Adapted from 'The Seaman's Friend...' by R. H. DANA Jr

Dana was also the author of ‘Two Years Before the Mast’

[Dum's copy: Thomas Groom & Co., Boston 1851. 6th Edition, Revised and Corrected]

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PAINTER A rope attached to the bows of a boat, used for making her fast.
PALM A piece of leather fitted over the hand, with an iron for the head of a needle to press against in sewing upon canvass. Also, the fluke of an anchor.
PARBUCKLE To hoist or lower a spar or cask by single ropes passed round it.
PARCEL To wind tarred canvass, (called parcelling,) round a rope.
PARLIAMENT-HEEL The situation of a vessel when she is careened.
PARRAL The rope by which a yard is confined to a mast at its centre.
PART To break a rope.
PARTNERS A frame-work of short timber fitted to the hole in a deck, to receive the heel of a mast or pump, &c.
PAZAREE A rope attached to the clew of the foresail and rove through a block on the swinging boom. Used for guying the clews out when before the wind.
PAUNCH MAT A thick mat, placed at the slings of a yard or elsewhere.
PAWL A short bar of iron, which prevents the capstan or windlass from turning back.

To pawl, is to drop a pawl and secure the windlass or capstan.

PAY-OFF When a vessel's head falls off from the wind.

To pay. To cover over with tar or pitch.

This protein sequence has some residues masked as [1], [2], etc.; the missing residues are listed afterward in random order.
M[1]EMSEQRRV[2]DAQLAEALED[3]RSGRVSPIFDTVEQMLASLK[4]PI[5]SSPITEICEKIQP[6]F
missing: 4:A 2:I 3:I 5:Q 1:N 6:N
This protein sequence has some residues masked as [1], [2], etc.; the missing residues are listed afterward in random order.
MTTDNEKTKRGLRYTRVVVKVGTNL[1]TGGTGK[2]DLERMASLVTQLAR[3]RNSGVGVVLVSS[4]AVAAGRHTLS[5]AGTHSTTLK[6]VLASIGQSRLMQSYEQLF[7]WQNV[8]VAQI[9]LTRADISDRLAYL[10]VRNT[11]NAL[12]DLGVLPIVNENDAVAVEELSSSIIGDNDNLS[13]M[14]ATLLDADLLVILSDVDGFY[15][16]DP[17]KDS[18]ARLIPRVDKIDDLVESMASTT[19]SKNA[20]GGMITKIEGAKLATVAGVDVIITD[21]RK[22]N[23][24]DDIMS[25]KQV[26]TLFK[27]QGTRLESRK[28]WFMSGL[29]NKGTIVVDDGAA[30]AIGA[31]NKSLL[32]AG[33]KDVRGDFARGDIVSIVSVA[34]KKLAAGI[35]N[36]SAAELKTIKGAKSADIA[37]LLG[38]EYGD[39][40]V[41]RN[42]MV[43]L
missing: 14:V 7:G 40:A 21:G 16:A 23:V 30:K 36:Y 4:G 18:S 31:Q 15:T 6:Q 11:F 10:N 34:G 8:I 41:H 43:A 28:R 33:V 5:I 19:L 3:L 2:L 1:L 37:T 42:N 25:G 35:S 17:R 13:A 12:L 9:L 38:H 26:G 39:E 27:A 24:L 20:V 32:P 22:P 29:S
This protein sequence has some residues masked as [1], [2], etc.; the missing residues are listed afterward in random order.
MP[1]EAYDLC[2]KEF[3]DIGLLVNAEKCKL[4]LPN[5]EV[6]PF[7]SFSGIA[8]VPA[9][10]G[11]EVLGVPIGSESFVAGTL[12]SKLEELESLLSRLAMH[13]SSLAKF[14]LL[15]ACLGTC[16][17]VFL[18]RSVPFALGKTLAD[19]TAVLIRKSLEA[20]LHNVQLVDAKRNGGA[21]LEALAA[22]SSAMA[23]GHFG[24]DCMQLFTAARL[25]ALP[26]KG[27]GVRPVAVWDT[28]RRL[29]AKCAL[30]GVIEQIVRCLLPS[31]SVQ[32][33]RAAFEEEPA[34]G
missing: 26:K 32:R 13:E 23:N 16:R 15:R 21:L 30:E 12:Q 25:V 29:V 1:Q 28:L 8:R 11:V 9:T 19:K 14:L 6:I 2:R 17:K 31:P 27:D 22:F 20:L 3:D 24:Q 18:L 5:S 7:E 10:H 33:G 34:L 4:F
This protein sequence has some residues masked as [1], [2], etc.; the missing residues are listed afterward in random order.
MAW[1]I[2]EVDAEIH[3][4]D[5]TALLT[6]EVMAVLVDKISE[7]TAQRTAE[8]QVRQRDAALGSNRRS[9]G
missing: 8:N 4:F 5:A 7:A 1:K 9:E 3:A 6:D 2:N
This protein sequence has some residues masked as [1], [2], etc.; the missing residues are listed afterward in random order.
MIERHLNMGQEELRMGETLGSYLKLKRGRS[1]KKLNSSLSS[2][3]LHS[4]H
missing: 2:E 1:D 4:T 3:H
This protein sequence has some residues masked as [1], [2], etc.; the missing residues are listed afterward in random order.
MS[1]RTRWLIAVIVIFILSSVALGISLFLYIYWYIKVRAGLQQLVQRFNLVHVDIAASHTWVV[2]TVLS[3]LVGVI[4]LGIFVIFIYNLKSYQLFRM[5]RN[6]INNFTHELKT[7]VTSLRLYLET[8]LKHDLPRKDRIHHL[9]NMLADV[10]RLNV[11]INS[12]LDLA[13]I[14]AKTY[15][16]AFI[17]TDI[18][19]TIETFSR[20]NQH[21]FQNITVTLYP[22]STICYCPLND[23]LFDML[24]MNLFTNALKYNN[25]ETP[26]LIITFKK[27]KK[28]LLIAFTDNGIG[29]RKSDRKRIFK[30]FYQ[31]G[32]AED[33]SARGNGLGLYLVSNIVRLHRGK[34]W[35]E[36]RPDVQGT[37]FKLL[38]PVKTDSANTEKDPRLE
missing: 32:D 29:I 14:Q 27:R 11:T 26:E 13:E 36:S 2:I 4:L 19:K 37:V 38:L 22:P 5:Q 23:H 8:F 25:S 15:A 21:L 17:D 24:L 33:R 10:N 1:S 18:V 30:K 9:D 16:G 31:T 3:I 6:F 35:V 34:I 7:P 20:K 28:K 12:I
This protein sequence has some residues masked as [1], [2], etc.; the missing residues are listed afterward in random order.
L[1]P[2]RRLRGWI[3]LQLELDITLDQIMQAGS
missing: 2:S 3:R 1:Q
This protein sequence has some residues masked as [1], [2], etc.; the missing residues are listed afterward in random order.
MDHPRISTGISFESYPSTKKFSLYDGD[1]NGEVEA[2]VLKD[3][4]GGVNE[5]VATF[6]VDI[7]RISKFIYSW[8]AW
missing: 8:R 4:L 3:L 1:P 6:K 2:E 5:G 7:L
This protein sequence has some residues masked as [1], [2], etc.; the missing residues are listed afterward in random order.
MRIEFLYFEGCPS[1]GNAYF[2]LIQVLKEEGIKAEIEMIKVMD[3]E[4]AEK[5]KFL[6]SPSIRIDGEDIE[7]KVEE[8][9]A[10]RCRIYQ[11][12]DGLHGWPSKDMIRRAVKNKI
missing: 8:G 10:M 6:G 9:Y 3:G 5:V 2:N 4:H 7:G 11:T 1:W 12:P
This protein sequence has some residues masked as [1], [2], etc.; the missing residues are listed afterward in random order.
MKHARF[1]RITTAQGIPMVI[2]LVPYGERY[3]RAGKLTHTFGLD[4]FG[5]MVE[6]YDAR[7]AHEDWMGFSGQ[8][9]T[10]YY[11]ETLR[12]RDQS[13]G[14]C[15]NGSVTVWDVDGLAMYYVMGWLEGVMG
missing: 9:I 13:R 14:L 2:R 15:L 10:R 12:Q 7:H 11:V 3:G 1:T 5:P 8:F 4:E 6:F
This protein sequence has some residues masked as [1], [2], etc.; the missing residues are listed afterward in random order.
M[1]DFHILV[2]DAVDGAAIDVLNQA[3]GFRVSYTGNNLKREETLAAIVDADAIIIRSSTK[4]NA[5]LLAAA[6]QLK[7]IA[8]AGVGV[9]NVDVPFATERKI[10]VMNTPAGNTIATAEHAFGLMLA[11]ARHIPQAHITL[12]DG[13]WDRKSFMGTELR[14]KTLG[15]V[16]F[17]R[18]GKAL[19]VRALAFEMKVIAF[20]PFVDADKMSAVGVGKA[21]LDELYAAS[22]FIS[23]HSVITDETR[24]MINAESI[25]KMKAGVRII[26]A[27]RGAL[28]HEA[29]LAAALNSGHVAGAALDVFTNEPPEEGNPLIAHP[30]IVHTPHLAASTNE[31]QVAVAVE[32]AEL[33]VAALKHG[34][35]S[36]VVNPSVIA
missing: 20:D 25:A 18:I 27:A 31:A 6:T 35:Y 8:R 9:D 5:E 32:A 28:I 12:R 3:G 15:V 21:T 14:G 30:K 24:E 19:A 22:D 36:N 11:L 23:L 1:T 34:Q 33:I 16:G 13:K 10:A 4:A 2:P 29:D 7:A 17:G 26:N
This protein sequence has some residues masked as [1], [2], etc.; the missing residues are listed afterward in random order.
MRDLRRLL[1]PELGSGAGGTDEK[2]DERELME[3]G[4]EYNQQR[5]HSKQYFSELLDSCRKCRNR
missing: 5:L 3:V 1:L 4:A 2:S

To pay out. To slack up on a cable and let it run out.

PEAK The upper outer corner of a gaff-sail.

A stay-peak is when the cable and fore stay form a line.

A short stay-peak is when the cable is too much in to form this line.

PENDANT or PENNANT A long narrow piece of bunting, carried at the mast-head.

Broad pennant, is a square piece, carried in the same way, in a commodore's vessel.

Pennant. A rope to which a purchase is hooked. A long strap fitted at one end to a yard or mast-head, with a hook or block at the other end, for a brace to reeve through, or to hook a tackle to.

PILLOW A block which supports the inner end of the bowsprit.
PIN The axis on which a sheave turns. Also, a short piece of wood or iron to belay ropes to.
PINK-STERN A high, narrow stern.
PINNACE A boat, in size between the launch and a cutter.
PINTLE A metal bolt, used for hanging a rudder.
PITCH A resin taken from pine, and used for filling up the seams of a vessel.
PLANKS Thick, strong boards, used for covering the sides and decks of vessels.
PLAT A braid of foxes. (See FOX.)
PLUG A piece of wood, fitted into a hole in a vessel or boat, so as to let in or keep out water.
POINT To take the end of a rope and work it over with knittles. (See REEF-POINTS.)
POLE Applied to the highest mast of a ship, usually painted; as, sky-sail pole.
POOP A deck raised over the after part of the spar deck. A vessel is pooped when the sea breaks over her stern.
POPPETS Perpendicular pieces of timber fixed to the fore-and-aft part of the bilge-ways in launching.
PORT Used instead of larboard.

To port the helm, is to put it to the larboard.

PORT or PORT-HOLE Holes in the side of a vessel, to point cannon out of. (See BRIDLE.)
PORTOISE The gunwale. The yards are a-portoise when they rest on the gunwale.
PREVENTER An additional rope or spar, used as a support.
PRICE A quantity of spunyarn or rope laid close up together.
PRICKER A small marlinspike, used in sail-making. It generally has a wooden handle.
PUDDENING A quantity of yarns, matting or oakum, used to prevent chafing.
PUMP-BRAKE The handle to the pump.
PURCHASE A mechanical power which increases the force applied.

To purchase, is to raise by a purchase.

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© 2018 Duncan Linklater